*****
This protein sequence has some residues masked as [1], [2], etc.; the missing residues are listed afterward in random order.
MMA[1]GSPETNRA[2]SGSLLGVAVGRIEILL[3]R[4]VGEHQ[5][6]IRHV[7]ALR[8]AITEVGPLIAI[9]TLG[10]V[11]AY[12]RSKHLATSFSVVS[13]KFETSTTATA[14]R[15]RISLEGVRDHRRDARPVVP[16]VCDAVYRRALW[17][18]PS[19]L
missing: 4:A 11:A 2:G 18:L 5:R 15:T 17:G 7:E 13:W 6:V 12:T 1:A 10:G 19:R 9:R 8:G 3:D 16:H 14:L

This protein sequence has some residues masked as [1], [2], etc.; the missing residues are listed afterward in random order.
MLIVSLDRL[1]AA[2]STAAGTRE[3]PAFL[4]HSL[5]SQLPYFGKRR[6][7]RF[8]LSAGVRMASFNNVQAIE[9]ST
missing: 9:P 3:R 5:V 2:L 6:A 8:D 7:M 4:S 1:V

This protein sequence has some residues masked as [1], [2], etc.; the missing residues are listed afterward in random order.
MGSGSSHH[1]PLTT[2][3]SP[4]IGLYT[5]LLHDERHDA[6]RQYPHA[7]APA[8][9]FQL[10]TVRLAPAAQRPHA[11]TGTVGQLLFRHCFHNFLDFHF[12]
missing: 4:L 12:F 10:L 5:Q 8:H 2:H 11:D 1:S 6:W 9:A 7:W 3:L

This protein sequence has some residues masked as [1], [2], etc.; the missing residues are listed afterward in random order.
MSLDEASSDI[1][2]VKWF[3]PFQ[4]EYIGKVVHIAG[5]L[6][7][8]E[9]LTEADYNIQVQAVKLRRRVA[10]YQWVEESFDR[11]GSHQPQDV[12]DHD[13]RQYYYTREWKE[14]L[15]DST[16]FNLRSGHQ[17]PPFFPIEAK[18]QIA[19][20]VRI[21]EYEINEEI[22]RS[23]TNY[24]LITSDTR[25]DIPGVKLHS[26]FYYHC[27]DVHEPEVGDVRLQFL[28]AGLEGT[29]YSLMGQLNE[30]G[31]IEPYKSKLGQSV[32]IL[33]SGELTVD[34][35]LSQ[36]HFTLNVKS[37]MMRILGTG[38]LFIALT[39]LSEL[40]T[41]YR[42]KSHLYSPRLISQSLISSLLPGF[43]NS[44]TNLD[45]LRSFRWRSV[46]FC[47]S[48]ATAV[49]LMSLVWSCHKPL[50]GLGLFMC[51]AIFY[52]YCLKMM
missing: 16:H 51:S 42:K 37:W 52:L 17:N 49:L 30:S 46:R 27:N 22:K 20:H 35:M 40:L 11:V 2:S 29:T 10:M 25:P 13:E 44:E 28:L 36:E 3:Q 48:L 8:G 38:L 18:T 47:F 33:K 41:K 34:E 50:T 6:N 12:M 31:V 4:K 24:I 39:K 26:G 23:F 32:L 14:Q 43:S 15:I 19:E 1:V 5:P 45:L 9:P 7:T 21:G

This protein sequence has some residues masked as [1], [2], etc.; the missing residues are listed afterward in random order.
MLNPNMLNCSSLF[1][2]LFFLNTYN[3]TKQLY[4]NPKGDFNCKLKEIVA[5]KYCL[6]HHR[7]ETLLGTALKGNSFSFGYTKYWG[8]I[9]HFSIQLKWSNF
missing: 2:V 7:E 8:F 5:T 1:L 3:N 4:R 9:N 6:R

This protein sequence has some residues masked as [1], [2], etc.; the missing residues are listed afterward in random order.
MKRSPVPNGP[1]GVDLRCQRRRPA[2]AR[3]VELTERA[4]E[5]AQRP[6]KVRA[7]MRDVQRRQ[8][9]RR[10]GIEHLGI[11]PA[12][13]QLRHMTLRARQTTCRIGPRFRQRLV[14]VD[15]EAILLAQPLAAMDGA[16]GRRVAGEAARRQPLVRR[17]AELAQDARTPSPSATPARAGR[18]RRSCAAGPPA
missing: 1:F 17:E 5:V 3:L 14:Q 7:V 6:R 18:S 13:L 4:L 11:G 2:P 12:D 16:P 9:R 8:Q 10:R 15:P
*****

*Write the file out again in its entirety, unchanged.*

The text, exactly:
This protein sequence has some residues masked as [1], [2], etc.; the missing residues are listed afterward in random order.
MMA[1]GSPETNRA[2]SGSLLGVAVGRIEILL[3]R[4]VGEHQ[5][6]IRHV[7]ALR[8]AITEVGPLIAI[9]TLG[10]V[11]AY[12]RSKHLATSFSVVS[13]KFETSTTATA[14]R[15]RISLEGVRDHRRDARPVVP[16]VCDAVYRRALW[17][18]PS[19]L
missing: 4:A 11:A 2:G 18:L 5:R 15:T 17:G 7:E 13:W 6:V 12:T 1:A 10:G 19:R 9:R 8:G 3:D 16:H 14:L

This protein sequence has some residues masked as [1], [2], etc.; the missing residues are listed afterward in random order.
MLIVSLDRL[1]AA[2]STAAGTRE[3]PAFL[4]HSL[5]SQLPYFGKRR[6][7]RF[8]LSAGVRMASFNNVQAIE[9]ST
missing: 9:P 3:R 5:V 2:L 6:A 8:D 7:M 4:S 1:V

This protein sequence has some residues masked as [1], [2], etc.; the missing residues are listed afterward in random order.
MGSGSSHH[1]PLTT[2][3]SP[4]IGLYT[5]LLHDERHDA[6]RQYPHA[7]APA[8][9]FQL[10]TVRLAPAAQRPHA[11]TGTVGQLLFRHCFHNFLDFHF[12]
missing: 4:L 12:F 10:L 5:Q 8:H 2:H 11:D 1:S 6:W 9:A 7:W 3:L

This protein sequence has some residues masked as [1], [2], etc.; the missing residues are listed afterward in random order.
MSLDEASSDI[1][2]VKWF[3]PFQ[4]EYIGKVVHIAG[5]L[6][7][8]E[9]LTEADYNIQVQAVKLRRRVA[10]YQWVEESFDR[11]GSHQPQDV[12]DHD[13]RQYYYTREWKE[14]L[15]DST[16]FNLRSGHQ[17]PPFFPIEAK[18]QIA[19][20]VRI[21]EYEINEEI[22]RS[23]TNY[24]LITSDTR[25]DIPGVKLHS[26]FYYHC[27]DVHEPEVGDVRLQFL[28]AGLEGT[29]YSLMGQLNE[30]G[31]IEPYKSKLGQSV[32]IL[33]SGELTVD[34][35]LSQ[36]HFTLNVKS[37]MMRILGTG[38]LFIALT[39]LSEL[40]T[41]YR[42]KSHLYSPRLISQSLISSLLPGF[43]NS[44]TNLD[45]LRSFRWRSV[46]FC[47]S[48]ATAV[49]LMSLVWSCHKPL[50]GLGLFMC[51]AIFY[52]YCLKMM
missing: 16:H 51:S 42:K 37:W 52:L 17:N 49:L 30:S 46:R 27:N 22:K 20:H 35:M 40:L 11:V 2:S 29:T 10:M 25:P 13:E 44:E 28:L 36:E 3:Q 48:L 8:G 38:L 18:T 47:F 33:K 41:K 34:E 50:T 6:N 12:M 31:V 4:K 24:I 39:K 26:G 23:F 32:L 14:Q 43:S 15:I 19:E 1:V 5:P 45:L 9:P 7:T 21:G

This protein sequence has some residues masked as [1], [2], etc.; the missing residues are listed afterward in random order.
MLNPNMLNCSSLF[1][2]LFFLNTYN[3]TKQLY[4]NPKGDFNCKLKEIVA[5]KYCL[6]HHR[7]ETLLGTALKGNSFSFGYTKYWG[8]I[9]HFSIQLKWSNF
missing: 2:V 7:E 8:F 5:T 1:L 3:N 4:R 9:N 6:R

This protein sequence has some residues masked as [1], [2], etc.; the missing residues are listed afterward in random order.
MKRSPVPNGP[1]GVDLRCQRRRPA[2]AR[3]VELTERA[4]E[5]AQRP[6]KVRA[7]MRDVQRRQ[8][9]RR[10]GIEHLGI[11]PA[12][13]QLRHMTLRARQTTCRIGPRFRQRLV[14]VD[15]EAILLAQPLAAMDGA[16]GRRVAGEAARRQPLVRR[17]AELAQDARTPSPSATPARAGR[18]RRSCAAGPPA
missing: 1:F 17:E 5:V 3:L 14:Q 7:V 6:R 18:S 13:L 4:L 11:G 2:P 12:D 16:P 9:R 8:Q 10:R 15:P